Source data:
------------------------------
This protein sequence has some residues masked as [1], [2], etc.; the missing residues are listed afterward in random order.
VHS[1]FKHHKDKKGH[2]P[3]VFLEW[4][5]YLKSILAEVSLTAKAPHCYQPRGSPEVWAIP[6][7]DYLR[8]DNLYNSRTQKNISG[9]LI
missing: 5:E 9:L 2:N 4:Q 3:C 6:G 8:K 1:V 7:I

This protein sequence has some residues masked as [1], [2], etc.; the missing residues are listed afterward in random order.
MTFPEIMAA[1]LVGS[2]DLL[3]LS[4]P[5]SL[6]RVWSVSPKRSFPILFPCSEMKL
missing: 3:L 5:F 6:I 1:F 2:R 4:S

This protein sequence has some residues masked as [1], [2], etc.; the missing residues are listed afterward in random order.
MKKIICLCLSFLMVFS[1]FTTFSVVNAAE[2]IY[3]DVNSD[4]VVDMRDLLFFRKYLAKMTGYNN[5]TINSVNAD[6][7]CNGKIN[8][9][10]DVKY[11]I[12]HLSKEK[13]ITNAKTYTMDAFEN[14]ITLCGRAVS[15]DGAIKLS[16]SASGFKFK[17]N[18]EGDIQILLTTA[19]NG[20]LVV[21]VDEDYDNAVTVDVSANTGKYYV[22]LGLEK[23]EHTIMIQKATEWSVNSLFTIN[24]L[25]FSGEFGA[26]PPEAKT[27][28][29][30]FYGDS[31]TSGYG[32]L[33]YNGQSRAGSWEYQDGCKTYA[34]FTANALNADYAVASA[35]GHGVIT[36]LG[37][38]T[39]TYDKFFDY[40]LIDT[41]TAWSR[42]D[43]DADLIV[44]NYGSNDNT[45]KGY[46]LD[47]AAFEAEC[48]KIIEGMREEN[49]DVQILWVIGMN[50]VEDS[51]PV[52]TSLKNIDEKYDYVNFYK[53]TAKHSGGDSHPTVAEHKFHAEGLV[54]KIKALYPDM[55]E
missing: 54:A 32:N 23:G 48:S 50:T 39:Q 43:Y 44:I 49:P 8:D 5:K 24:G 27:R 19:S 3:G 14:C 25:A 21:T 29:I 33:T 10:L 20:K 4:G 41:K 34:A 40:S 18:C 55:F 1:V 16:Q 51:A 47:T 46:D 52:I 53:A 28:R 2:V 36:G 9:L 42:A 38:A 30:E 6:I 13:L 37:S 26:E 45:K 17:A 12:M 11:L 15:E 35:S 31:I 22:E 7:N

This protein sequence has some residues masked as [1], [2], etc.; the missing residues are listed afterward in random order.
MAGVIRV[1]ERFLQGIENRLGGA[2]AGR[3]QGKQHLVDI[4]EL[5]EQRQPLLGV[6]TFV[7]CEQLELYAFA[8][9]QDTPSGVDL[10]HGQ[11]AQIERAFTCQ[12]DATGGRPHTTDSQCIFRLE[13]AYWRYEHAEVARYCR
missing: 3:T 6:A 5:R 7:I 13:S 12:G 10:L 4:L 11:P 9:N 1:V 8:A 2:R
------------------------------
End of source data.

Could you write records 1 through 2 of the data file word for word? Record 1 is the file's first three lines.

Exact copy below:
This protein sequence has some residues masked as [1], [2], etc.; the missing residues are listed afterward in random order.
VHS[1]FKHHKDKKGH[2]P[3]VFLEW[4][5]YLKSILAEVSLTAKAPHCYQPRGSPEVWAIP[6][7]DYLR[8]DNLYNSRTQKNISG[9]LI
missing: 5:E 9:L 2:N 4:Q 3:C 6:G 8:K 1:V 7:I

This protein sequence has some residues masked as [1], [2], etc.; the missing residues are listed afterward in random order.
MTFPEIMAA[1]LVGS[2]DLL[3]LS[4]P[5]SL[6]RVWSVSPKRSFPILFPCSEMKL
missing: 3:L 5:F 6:I 1:F 2:R 4:S